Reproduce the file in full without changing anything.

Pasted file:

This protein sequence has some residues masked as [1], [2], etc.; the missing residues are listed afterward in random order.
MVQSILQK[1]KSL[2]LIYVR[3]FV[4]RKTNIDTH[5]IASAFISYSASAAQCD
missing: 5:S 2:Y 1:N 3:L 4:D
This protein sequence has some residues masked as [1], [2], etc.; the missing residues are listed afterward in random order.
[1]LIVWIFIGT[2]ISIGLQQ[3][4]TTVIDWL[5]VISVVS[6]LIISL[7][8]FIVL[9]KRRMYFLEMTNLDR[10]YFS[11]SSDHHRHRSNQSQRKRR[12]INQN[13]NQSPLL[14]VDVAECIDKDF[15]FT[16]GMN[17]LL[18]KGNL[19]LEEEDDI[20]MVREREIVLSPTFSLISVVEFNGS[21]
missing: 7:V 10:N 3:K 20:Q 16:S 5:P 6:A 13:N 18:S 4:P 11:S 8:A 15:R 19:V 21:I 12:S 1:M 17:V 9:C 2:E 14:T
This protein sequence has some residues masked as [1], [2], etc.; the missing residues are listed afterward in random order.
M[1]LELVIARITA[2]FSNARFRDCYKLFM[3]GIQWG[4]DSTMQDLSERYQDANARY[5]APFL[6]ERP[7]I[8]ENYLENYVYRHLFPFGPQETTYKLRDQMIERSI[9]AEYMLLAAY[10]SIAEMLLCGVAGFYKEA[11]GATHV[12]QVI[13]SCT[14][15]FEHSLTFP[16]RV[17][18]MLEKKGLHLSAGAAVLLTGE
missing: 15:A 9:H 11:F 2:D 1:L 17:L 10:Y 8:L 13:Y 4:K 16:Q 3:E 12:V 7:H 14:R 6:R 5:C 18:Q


This protein sequence has some residues masked as [1], [2], etc.; the missing residues are listed afterward in random order.
MVQSILQK[1]KSL[2]LIYVR[3]FV[4]RKTNIDTH[5]IASAFISYSASAAQCD
missing: 5:S 2:Y 1:N 3:L 4:D
This protein sequence has some residues masked as [1], [2], etc.; the missing residues are listed afterward in random order.
[1]LIVWIFIGT[2]ISIGLQQ[3][4]TTVIDWL[5]VISVVS[6]LIISL[7][8]FIVL[9]KRRMYFLEMTNLDR[10]YFS[11]SSDHHRHRSNQSQRKRR[12]INQN[13]NQSPLL[14]VDVAECIDKDF[15]FT[16]GMN[17]LL[18]KGNL[19]LEEEDDI[20]MVREREIVLSPTFSLISVVEFNGS[21]
missing: 7:V 10:N 3:K 20:Q 16:S 5:P 6:A 13:N 18:S 4:P 11:S 8:A 15:R 19:V 21:I 12:S 1:M 17:V 9:C 2:E 14:T
This protein sequence has some residues masked as [1], [2], etc.; the missing residues are listed afterward in random order.
M[1]LELVIARITA[2]FSNARFRDCYKLFM[3]GIQWG[4]DSTMQDLSERYQDANARY[5]APFL[6]ERP[7]I[8]ENYLENYVYRHLFPFGPQETTYKLRDQMIERSI[9]AEYMLLAAY[10]SIAEMLLCGVAGFYKEA[11]GATHV[12]QVI[13]SCT[14][15]FEHSLTFP[16]RV[17][18]MLEKKGLHLSAGAAVLLTGE
missing: 15:A 9:H 11:F 2:D 1:L 17:L 10:Y 8:L 13:Y 4:K 16:Q 3:E 12:V 7:H 14:R 6:R 5:C 18:Q